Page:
How much space do you have?! Spike Milligan, Patti Smith, Maya Angelou, Tobias Wolff, Raymond Carver, Nancy Garden, Carol Noble, Debi Alper, Jonathan Kemp, Annie Proulx, David Sedaris, Denis Johnson, Alison Bechdel, Armistead Maupin, Alice Munro, Alice Walker, Sarah Dreher, Ellen Galford, Fiona Cooper, Keri Hulme, Ian McEwan, Rose Tremain, Sarah Waters, Sylvia Plath, Jackie Kay, Julia Darling, Ali Smith, John Cheever, Carol Ann Duffy, Joanna Cannon, Carol Anshaw...and of course, Enid Blyton.
What did you know about Triskele Books before the competition?
Actually very little, other than what I learned online via Words With Jam.
Why did you enter our Big 5 competition?
I enter many writing competitions - the discipline and focus is important for me, and provides a sense of structure and involvement with other writers and the industry. You know you're being read, even if more often than not the outcome is crushing disappointment! With the Big 5 competition, however, the prize was - and is - an exceptionally generous and exciting opportunity which I knew immediately I wanted very, very much. I've not come across any other competitions offering such a well thought-out and genuinely life-changing prize, and could not be happier to have won.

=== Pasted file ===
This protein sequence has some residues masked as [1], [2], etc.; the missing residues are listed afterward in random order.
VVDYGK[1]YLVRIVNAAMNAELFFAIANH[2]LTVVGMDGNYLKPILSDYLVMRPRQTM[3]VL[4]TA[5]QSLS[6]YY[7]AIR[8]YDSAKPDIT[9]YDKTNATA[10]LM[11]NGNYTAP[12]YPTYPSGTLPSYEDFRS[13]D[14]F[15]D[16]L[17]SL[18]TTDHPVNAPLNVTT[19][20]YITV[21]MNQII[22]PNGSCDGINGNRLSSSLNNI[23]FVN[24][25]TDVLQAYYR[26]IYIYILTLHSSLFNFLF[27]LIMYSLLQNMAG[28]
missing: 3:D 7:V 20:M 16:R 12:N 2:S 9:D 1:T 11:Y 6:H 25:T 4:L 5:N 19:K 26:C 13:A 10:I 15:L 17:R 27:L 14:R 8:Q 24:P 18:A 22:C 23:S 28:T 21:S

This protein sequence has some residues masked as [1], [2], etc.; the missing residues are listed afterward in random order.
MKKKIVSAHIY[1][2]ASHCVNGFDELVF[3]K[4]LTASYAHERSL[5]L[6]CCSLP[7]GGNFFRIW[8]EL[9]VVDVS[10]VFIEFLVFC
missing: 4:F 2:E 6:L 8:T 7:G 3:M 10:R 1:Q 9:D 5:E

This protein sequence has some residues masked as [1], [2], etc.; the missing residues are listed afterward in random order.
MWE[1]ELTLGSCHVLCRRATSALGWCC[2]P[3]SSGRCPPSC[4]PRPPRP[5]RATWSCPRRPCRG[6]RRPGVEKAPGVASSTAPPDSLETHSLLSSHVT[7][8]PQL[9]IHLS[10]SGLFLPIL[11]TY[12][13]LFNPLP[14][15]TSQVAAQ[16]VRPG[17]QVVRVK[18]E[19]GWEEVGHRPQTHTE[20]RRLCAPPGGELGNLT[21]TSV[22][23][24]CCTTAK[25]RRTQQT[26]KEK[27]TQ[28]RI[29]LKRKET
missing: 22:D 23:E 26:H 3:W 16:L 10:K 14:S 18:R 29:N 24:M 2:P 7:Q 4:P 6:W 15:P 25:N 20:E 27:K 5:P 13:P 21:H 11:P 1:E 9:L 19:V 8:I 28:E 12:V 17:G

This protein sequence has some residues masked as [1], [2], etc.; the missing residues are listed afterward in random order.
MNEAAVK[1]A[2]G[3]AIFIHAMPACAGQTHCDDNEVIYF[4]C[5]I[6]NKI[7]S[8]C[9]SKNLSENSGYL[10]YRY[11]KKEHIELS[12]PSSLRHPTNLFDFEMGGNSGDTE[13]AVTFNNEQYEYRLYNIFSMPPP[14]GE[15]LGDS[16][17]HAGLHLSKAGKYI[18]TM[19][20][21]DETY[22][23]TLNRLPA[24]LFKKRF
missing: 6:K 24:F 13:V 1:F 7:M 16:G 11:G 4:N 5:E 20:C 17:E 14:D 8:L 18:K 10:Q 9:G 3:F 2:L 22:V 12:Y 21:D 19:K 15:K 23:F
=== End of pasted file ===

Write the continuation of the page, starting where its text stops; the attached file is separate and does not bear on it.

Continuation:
What do you hope to gain from the experience?
Hopefully the beginnings of a readership base, but prior to that, making the most of this unique opportunity to work closely with and learn from a team of people who are experts in their fields; to get professional advice and guidance and insight into all stages of the publishing process, especially the promotional and media-related side, which I find daunting and excruciating in equal measure.
In an ideal world, where would you like to see your writing career taking you?
I'm traditionalist enough to really want agent representation; to find the right person who gets what I'm on about and with whom I can set out my plans for at least the next two novels (the current, second one is plotted, half-written and will be finished mid 2017; the third is poking up little tendrils of ideas). I'd love to put out a collection of short stories and poetry, too - oh and all my children's stuff as well, and a couple of radio plays! But ultimately, I'd just like to find the right agent and have much more time to write.